Kevin Drum, aiming for some kind of wanker prize, posts the following missive from “[a] member in (extremely good) standing of the VSP community”:
One thing you might write about — if only because nobody else has, I think — is how that whole dust-up over the O’Hanlon/Pollack oped looks in retrospect. I mean, clearly they were on to something — the relative quieting down of stuff that has taken place in Iraq over the last several months, etc. Completely debatable whether that was due to the surge, or is sustainable, or is deeply significant, etc. etc., but it’s not like the caricature of them put forth in the blogosphere at the time — as paid lobbyists for the Bushies, reporting back what they were told to after checking out a Potemkin village — holds up, does it?
Well, of course, if you mischaracterize the critique that was made of them, then that fake version of the critique doesn’t hold up well. Pollack and O’Hanlon concluded:
How much longer should American troops keep fighting and dying to build a new Iraq while Iraqi leaders fail to do their part? And how much longer can we wear down our forces in this mission? These haunting questions underscore the reality that the surge cannot go on forever. But there is enough good happening on the battlefields of Iraq today that Congress should plan on sustaining the effort at least into 2008.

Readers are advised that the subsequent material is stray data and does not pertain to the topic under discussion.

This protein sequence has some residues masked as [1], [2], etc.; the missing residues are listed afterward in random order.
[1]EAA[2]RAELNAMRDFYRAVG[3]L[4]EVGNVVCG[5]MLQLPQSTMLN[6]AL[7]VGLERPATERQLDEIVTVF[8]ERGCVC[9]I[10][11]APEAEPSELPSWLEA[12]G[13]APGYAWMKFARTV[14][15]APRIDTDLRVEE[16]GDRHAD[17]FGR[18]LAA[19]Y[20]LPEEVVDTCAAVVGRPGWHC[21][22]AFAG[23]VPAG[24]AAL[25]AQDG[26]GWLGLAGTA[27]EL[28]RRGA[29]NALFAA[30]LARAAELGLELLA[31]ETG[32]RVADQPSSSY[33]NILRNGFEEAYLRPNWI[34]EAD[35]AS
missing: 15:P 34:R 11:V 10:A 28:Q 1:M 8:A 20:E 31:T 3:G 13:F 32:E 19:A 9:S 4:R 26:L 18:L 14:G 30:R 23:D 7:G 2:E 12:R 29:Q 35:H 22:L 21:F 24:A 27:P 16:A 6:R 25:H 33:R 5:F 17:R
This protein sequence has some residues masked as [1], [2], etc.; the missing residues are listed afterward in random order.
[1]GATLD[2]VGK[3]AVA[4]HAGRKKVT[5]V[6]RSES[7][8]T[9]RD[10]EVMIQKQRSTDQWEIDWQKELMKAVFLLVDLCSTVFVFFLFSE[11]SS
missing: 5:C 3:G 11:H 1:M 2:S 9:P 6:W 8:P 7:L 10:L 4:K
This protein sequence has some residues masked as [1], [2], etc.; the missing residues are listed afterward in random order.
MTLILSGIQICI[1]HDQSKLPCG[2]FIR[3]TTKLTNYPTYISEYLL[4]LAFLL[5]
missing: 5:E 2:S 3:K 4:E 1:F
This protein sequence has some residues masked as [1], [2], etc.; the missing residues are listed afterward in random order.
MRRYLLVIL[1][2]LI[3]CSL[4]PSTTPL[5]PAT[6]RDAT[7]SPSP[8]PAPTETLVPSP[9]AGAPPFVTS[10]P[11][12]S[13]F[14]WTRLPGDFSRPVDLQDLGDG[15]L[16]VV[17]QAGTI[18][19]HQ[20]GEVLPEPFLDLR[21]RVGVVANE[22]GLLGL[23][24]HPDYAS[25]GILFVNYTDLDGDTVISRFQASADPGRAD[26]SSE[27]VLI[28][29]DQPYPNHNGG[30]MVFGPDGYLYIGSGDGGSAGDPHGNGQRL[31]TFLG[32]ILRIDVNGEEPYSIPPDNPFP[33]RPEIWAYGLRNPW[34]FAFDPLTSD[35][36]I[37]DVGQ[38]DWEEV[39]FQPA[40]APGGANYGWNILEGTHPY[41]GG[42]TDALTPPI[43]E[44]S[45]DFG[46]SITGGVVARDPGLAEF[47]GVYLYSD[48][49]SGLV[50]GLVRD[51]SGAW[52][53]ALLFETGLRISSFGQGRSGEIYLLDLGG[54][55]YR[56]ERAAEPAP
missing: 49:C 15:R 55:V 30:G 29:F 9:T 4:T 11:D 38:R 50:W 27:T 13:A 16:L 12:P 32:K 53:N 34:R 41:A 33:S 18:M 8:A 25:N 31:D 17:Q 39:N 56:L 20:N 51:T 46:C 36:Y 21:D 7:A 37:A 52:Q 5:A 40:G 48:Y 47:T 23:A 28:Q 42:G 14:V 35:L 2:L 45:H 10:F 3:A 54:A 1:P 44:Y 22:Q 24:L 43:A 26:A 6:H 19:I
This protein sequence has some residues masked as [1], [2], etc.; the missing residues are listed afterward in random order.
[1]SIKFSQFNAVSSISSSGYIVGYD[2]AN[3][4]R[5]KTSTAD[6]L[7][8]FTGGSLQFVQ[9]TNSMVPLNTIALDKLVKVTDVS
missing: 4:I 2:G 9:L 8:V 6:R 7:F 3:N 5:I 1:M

This, it seems to me, was deliberately dishonest. Part of the effort to confused people about the nature of the choice facing us, by doling the war out in bite-sized morsels. They also managed throughout the course of their op-ed to obscure the fact that the “surge” hasn’t met its stated goals. It remains unclear whether or not they actually visited any portion of Iraq that wasn’t a “Potemkin village” of sorts. For some reason or other, for example, they seem to have not noticed that Baghdad had become a network of walled-off ethnically cleansed cantons.
Clearly, though, the summertime decline in violence has proven more sustainable than I thought it would at the time. Equally clearly, Pollack and O’Hanlon have a good relationship with General Petraeus and came back from Iraq speaking from a set of misleading talking points designed to advance the political sustainability of the Bush administration’s policies. I’m not shedding any tears for them.